She leaned against the gate post and lit a cigarette. The crackle of paper and tobacco was the only sound to be heard save the low howl of a near-constant wind. With a flick of her wrist, she closed the cover of her lighter, then slid it into an inner pocket of her coat.
While she smoked, she scanned the horizon, periodically checking in with the sentries at the three other gate posts of the compound. All clear. All quiet. Just as it had been for weeks.
She should be thankful, she knew, that they'd had such a lull in the violence that had plagued them these past few years. But so long as that violence could erupt again at any moment, she preferred a constant state of alertness and peril to the complacency that had begun to settle over those she guarded. She'd been furious to hear that the children had been allowed outside the gate yesterday, and had petitioned the governor to lock down the schools and cut the teachers' rations as punishment. He hadn't listened to her. He'd been sympathetic to the teachers and their charges. The small exercise yard and dilapidated playground equipment inside the compound could not compare to the recreation to be enjoyed in the low hills less than a mile away.
She didn't argue that point, but attempted to convey how vital it was they not relax their vigilance now, particularly with regard to the children. This compound was the last refuge of free and untainted humans, and those children were the only hope of their survival. There were rumors of other compounds in what was left of Europe and Asia, but nothing proven, and in the absence of that proof she would err on the side of caution.
She took one final drag off her cigarette and dropped it, grinding it under the toe of her boot and shifting her gun to her other shoulder. She knew many of the others found her caution overzealous, but she didn't care. If it kept them safe, she'd let them think her a tyrannical fascist. Would that she'd had this caution at the beginning, her own children might still be with her, rather than out there, desperate to feast on her living brain. She'd known the nature of the threat at the time, but had counted on others to protect her and hers. She'd foolishly gone about her life, secure in the knowledge that the Sentry Initiative would keep them all safe.
Her grip on her gun tightened, her knuckles turning white, as she thought of the Sentries. Powerful warrior robots, they'd been designed to fight and exterminate the hordes of zombies that had begun feasting on human brains, increasing their own numbers with each victim. For a time, the Sentry Initiative had worked. The zombies were held back from the cities and suburbs, and had begun to decrease in number.
Unfortunately, they'd underestimated their enemies. They'd thought the zombies mindless creatures, not realizing they kept their intellect, their knowledge and their memories. They were the same people they'd been before becoming infected; the only thing they lost was their connection to the human race and those moral values that kept them from killing. What they gained in return was unnatural strength and resilience, and an insatiable hunger for living brain tissue.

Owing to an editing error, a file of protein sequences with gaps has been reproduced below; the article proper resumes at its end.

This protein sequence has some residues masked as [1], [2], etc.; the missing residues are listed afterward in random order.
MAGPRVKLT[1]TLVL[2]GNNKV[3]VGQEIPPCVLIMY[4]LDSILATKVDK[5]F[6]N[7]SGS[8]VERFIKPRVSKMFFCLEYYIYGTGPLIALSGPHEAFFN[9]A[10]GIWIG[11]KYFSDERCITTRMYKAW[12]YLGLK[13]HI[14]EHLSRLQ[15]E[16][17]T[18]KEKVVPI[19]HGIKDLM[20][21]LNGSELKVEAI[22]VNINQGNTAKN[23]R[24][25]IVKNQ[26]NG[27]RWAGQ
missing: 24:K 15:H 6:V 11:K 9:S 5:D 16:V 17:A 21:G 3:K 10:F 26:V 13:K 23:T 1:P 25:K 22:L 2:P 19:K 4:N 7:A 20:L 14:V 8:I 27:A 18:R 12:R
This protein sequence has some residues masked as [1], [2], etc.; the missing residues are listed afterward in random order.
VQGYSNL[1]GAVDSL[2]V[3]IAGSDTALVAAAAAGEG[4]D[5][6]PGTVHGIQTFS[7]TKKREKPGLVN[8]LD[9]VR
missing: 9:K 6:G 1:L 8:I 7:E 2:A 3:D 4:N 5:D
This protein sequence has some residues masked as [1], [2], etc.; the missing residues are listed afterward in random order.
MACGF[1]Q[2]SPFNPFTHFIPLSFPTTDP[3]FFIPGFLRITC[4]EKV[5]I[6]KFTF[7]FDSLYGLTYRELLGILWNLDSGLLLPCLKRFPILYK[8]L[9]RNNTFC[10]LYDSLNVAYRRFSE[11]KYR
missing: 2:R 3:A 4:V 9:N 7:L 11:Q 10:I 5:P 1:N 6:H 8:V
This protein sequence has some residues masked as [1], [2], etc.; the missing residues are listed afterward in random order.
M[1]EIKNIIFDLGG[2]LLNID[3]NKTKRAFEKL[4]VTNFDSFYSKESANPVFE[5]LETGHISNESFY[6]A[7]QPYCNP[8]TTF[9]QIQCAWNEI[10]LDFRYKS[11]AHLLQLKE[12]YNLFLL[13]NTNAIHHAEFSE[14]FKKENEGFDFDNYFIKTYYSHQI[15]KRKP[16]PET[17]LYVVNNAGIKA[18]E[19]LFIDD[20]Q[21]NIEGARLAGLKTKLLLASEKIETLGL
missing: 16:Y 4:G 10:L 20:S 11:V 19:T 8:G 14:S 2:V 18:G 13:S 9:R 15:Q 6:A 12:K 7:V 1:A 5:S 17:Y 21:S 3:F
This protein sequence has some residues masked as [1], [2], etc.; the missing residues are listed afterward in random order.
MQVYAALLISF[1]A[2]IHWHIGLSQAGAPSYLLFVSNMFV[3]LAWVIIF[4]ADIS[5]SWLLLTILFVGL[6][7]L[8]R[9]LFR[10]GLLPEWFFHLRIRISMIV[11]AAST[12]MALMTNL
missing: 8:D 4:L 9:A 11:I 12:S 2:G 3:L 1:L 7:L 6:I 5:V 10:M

It stood to reason, therefore, that one of the zombies would be proficient with computers and their various systems. It designed a virus that acted much like the zombie infection and uploaded it to a captured Sentry. Within weeks, the robots were all on the side of the zombies, save those few in the compound that had escaped infection.
With the robots on their side, the zombies had little trouble acquiring new humans. Her own children had been stolen from her arms by an infected Sentry. She had escaped only through the efforts of a passing troop of soldiers. They'd taken her in, turned her grief to vengeance, and trained her to fight and protect. And she had done so for over a year now, rising quickly through the ranks and becoming a trusted advisor to the governor. But at night, when she was alone in her bunk, her arms would ache for her babies, vengeance would turn to grief and sorrow would flood her soul.
The scrape of a shoe on gravel pulled her attention back to the now and she looked down. There before her, as though conjured from her own memories, stood her son. Her beautiful little boy was just as she remembered him, save for the greenish tinge to his skin, the sunken eyes and a gaping hole in his exposed skull. He looked up at her and smiled his sweet smile.
"Hello, mama," he said, in the little sing-song voice she loved. He opened his arms wide and said, "uppy."
She squeezed her eyes shut against the flood of tears, swallowing the lump in her throat. When she opened them again, he was still there, arms open, asking her to pick him up.
She raised her rifle and took aim, but her hands shook and it fell from her grip. She knew she should call for backup, should call one of their Sentries, but...
But it was her little boy.
So instead she knelt down and held open her arms, pulling her son into her embrace. She was so happy to be with him again, she barely felt it when his teeth ripped through her scalp and cracked open her skull. She was only dimly aware of him chewing on her brain and didn't even notice the change when it came. She was where she should be, with her son in her arms. She was a soldier no more, and a mother again at last.
"Where's your sister?" she asked.
"Back at our new home," her son answered. "I'll take you there soon." Then he looked up at her, innocent eyes blinking. "I'm hungry, mama."
She smiled. "I'm hungry too, sweetie." She took his hand, leading him into the compound. "Come on, let's go get something to eat."